One Task At A Time

PMI Washington, DC Chapter +2

Beth Spriggs' professional career began in information technology in 1999. As a certified PMP with over a decade of project management experience, she has combined her love for tech and project management by focusing her career on managing technology projects and portfolios. She is author of The Project Manager's Little Book of Cheats.

You might have heard that single-tasking is a sound strategy for managing project work and productivity. But in a hyper-connected world that expects and encourages multi-tasking, how is it even possible? Here are four tactics to help you "single task" and reap the benefits.

Countless job descriptions include “must be good at multi-tasking” as a requirement. We set up our schedules, mailboxes and organization systems to enable us to multi-task. But the truth remains — we can’t effectively do more than one task at a time. What we are really doing is task-switching. We're jumping around from one thing to another very quickly, forcing our brain to switch between ideas, processes and concepts. It’s like we’re trying to read five books at a time, one paragraph at a time. At the end of every paragraph we put the book down and pick up the next book. And each time we switch we have to remember where we left off and get back into the context. How much faster would it be to just read one book at a time!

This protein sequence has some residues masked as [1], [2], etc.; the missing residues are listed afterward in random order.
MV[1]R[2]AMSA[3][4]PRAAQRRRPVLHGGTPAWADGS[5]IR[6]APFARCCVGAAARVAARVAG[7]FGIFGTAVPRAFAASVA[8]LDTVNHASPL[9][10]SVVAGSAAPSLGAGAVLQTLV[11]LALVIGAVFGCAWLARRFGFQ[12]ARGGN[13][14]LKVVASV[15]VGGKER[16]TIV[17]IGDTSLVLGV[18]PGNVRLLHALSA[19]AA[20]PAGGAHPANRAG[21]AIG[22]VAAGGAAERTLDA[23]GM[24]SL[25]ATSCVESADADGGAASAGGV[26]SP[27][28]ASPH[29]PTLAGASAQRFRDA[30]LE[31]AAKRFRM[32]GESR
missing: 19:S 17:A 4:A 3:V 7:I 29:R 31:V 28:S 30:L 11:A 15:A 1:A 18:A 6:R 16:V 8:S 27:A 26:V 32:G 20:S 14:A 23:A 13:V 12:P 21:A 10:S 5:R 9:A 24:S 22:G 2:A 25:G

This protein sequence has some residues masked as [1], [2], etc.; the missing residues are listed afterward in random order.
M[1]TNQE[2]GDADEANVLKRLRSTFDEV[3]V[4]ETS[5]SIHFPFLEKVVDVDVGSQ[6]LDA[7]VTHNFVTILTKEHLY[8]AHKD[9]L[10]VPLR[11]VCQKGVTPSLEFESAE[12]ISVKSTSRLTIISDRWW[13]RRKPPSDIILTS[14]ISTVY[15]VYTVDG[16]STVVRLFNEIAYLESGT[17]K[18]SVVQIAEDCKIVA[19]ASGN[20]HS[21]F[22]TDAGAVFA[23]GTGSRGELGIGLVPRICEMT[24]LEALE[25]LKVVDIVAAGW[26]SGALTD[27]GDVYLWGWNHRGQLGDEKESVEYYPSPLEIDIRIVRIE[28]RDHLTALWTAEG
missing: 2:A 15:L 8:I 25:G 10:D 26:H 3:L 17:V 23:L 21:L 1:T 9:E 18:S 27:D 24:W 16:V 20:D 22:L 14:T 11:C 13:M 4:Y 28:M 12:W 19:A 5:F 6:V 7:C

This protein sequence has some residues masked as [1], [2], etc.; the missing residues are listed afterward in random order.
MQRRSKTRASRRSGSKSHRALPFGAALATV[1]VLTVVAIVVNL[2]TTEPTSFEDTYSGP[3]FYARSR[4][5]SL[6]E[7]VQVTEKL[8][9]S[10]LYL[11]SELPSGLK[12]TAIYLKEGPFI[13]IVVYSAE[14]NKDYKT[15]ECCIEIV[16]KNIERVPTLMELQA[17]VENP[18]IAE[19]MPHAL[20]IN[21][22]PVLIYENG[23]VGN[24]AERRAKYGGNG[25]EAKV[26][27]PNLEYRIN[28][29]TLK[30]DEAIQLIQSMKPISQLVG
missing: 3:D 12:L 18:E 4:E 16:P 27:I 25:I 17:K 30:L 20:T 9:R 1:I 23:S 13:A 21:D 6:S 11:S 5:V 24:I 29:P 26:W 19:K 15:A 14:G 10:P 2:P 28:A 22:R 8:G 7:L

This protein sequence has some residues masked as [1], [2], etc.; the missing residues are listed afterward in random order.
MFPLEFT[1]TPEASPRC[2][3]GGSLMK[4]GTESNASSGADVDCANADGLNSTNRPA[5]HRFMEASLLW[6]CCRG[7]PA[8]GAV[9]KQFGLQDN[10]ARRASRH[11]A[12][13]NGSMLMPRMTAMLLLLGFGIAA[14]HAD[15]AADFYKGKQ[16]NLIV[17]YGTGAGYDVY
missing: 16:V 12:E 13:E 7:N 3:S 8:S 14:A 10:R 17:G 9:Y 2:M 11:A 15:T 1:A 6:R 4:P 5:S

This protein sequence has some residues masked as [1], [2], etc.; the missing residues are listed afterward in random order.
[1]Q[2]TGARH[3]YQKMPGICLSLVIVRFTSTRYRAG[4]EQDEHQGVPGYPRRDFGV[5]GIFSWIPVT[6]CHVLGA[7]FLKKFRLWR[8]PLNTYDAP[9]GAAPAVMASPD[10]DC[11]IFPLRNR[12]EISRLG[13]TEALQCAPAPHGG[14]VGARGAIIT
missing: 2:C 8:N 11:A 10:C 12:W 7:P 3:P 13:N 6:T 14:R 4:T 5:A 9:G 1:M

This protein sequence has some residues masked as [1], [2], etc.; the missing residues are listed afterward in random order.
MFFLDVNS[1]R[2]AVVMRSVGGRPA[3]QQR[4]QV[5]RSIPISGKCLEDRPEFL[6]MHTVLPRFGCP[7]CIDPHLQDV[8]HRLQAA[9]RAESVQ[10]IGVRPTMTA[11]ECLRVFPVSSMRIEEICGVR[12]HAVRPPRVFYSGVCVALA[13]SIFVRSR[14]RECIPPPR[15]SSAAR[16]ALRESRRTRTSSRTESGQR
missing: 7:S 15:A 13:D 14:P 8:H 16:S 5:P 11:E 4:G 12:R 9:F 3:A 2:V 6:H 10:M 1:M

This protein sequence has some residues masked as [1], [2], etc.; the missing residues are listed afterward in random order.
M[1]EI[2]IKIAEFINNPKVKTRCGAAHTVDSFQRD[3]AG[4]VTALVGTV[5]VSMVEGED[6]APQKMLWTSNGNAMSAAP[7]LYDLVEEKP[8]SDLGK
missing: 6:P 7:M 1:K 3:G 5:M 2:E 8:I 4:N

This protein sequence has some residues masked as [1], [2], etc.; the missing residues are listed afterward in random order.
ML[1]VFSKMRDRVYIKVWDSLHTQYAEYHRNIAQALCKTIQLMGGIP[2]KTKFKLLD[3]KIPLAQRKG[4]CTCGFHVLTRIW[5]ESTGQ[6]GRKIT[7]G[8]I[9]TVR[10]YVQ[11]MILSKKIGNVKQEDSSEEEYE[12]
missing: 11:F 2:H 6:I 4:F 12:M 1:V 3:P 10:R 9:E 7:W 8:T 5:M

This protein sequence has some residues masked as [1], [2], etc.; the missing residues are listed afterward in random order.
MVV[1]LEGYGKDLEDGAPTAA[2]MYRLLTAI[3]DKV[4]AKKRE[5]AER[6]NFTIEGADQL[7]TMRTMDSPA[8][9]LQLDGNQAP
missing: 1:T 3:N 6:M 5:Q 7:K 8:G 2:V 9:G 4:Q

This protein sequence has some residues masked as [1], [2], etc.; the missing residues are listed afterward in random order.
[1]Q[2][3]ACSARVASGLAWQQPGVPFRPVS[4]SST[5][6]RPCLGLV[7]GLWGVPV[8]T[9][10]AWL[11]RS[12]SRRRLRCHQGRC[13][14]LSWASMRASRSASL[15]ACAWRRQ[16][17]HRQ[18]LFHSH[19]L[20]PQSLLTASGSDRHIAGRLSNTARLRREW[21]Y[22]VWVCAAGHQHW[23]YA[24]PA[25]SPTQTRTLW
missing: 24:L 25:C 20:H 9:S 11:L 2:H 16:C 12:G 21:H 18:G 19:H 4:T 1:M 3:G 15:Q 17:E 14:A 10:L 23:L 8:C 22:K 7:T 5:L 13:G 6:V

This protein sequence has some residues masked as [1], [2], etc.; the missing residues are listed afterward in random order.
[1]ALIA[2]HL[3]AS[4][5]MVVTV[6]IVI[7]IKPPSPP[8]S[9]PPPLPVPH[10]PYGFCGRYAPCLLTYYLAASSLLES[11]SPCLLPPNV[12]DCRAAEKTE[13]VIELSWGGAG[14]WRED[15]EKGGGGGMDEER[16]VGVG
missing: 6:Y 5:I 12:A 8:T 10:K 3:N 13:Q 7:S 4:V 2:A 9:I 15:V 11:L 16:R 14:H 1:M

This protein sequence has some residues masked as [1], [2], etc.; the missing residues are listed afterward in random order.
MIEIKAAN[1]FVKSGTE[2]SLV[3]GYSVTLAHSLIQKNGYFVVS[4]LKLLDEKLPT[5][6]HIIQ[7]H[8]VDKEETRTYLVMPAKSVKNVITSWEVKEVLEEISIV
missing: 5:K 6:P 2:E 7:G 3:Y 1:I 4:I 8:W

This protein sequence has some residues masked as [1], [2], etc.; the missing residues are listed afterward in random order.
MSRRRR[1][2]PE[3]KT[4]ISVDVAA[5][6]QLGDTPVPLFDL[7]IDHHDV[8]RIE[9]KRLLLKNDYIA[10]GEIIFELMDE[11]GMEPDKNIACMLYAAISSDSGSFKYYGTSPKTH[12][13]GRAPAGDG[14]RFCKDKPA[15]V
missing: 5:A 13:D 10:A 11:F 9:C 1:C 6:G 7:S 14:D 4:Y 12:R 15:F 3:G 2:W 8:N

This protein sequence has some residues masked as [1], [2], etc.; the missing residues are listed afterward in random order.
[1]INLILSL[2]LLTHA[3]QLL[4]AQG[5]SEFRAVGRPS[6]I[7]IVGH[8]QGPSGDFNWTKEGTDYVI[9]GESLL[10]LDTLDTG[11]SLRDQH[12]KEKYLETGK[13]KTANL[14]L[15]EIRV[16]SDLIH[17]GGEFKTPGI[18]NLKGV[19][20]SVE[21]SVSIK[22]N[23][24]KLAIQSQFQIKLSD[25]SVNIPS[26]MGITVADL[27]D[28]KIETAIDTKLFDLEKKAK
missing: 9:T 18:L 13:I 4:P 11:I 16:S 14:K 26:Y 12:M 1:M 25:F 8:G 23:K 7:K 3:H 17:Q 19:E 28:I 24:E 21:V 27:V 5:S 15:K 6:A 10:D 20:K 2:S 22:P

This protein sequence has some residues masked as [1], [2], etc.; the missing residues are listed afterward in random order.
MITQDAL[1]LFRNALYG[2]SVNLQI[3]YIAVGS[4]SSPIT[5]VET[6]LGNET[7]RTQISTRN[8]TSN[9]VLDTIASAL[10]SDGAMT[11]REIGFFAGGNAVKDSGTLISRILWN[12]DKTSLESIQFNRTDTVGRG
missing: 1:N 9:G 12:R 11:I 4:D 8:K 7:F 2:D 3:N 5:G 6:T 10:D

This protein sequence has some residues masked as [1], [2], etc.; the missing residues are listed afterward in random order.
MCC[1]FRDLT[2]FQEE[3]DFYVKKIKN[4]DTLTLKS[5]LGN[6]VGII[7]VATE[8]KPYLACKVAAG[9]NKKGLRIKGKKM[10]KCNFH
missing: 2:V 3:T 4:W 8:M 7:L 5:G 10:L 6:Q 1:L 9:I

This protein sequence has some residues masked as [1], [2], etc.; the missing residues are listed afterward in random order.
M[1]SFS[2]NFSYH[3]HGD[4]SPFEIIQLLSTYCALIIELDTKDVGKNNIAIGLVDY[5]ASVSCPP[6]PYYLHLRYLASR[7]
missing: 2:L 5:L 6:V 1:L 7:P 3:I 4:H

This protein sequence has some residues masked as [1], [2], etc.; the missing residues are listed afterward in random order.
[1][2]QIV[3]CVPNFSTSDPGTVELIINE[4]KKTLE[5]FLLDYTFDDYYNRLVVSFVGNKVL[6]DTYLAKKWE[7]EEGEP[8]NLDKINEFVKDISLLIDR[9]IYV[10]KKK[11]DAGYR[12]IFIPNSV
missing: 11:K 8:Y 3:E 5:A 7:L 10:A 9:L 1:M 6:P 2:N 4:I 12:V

A task-switching study conducted by Gloria Mark, Professor in the Department of Informatics at the University of California found that people switch activities on average every three minutes, with roughly half of them being self-interruptions. For example, you’re working on something and stop to read the latest LinkedIn postings, or to …

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"Nothing so needs reforming as other people's habits."

- Mark Twain

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